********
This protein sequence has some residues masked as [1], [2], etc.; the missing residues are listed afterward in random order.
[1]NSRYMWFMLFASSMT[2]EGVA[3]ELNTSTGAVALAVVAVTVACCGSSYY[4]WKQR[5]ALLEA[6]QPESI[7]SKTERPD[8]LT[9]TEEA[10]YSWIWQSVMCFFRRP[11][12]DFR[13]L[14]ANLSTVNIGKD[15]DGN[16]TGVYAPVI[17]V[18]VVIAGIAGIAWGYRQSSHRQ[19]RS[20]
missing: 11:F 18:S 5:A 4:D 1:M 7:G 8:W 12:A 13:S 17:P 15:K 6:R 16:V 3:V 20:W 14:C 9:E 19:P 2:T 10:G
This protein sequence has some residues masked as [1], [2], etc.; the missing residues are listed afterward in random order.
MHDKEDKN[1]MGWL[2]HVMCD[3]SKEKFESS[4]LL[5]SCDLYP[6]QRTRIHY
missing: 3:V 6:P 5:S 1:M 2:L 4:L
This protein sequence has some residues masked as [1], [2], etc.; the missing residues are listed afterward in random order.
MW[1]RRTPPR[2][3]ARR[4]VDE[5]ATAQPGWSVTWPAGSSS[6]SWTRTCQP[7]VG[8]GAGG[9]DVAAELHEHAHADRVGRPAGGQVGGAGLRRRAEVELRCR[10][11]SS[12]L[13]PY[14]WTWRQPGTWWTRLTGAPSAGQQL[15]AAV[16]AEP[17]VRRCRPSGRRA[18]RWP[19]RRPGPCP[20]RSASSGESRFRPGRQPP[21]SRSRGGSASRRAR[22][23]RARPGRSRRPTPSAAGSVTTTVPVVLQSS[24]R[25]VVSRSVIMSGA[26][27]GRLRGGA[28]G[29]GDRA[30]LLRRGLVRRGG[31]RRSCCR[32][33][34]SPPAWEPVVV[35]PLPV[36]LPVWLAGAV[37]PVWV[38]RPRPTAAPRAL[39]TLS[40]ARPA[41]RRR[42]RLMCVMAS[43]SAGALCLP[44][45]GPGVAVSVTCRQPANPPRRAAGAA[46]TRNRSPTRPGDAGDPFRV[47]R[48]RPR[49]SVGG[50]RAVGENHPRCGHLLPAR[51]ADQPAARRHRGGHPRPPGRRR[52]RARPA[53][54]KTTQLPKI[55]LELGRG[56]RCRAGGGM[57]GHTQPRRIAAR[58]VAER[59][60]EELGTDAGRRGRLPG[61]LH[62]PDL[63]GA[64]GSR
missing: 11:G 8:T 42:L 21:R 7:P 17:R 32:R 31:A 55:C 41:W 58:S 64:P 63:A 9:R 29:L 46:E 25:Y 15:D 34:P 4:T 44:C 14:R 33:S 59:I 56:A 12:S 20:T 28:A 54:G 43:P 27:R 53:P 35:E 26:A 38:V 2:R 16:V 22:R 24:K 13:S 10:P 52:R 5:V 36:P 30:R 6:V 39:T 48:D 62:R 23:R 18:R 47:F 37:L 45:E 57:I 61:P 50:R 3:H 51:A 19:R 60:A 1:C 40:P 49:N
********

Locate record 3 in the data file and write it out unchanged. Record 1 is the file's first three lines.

This protein sequence has some residues masked as [1], [2], etc.; the missing residues are listed afterward in random order.
MW[1]RRTPPR[2][3]ARR[4]VDE[5]ATAQPGWSVTWPAGSSS[6]SWTRTCQP[7]VG[8]GAGG[9]DVAAELHEHAHADRVGRPAGGQVGGAGLRRRAEVELRCR[10][11]SS[12]L[13]PY[14]WTWRQPGTWWTRLTGAPSAGQQL[15]AAV[16]AEP[17]VRRCRPSGRRA[18]RWP[19]RRPGPCP[20]RSASSGESRFRPGRQPP[21]SRSRGGSASRRAR[22][23]RARPGRSRRPTPSAAGSVTTTVPVVLQSS[24]R[25]VVSRSVIMSGA[26][27]GRLRGGA[28]G[29]GDRA[30]LLRRGLVRRGG[31]RRSCCR[32][33][34]SPPAWEPVVV[35]PLPV[36]LPVWLAGAV[37]PVWV[38]RPRPTAAPRAL[39]TLS[40]ARPA[41]RRR[42]RLMCVMAS[43]SAGALCLP[44][45]GPGVAVSVTCRQPANPPRRAAGAA[46]TRNRSPTRPGDAGDPFRV[47]R[48]RPR[49]SVGG[50]RAVGENHPRCGHLLPAR[51]ADQPAARRHRGGHPRPPGRRR[52]RARPA[53][54]KTTQLPKI[55]LELGRG[56]RCRAGGGM[57]GHTQPRRIAAR[58]VAER[59][60]EELGTDAGRRGRLPG[61]LH[62]PDL[63]GA[64]GSR
missing: 11:G 8:T 42:L 21:R 7:P 17:R 32:R 31:A 55:C 41:W 58:S 64:P 63:A 9:R 29:L 46:E 25:Y 15:D 34:P 4:T 44:C 14:R 33:S 59:I 56:A 12:S 20:T 28:A 54:G 43:P 27:R 53:P 35:E 26:A 38:V 2:R 16:V 22:R 24:K 13:S 10:P 52:R 5:V 36:P 30:R 6:V 39:T 48:D 62:R 23:R 18:R 47:F 37:L 45:E 57:I 61:P 50:R 3:H 51:A 19:R 60:A 1:C 40:P 49:N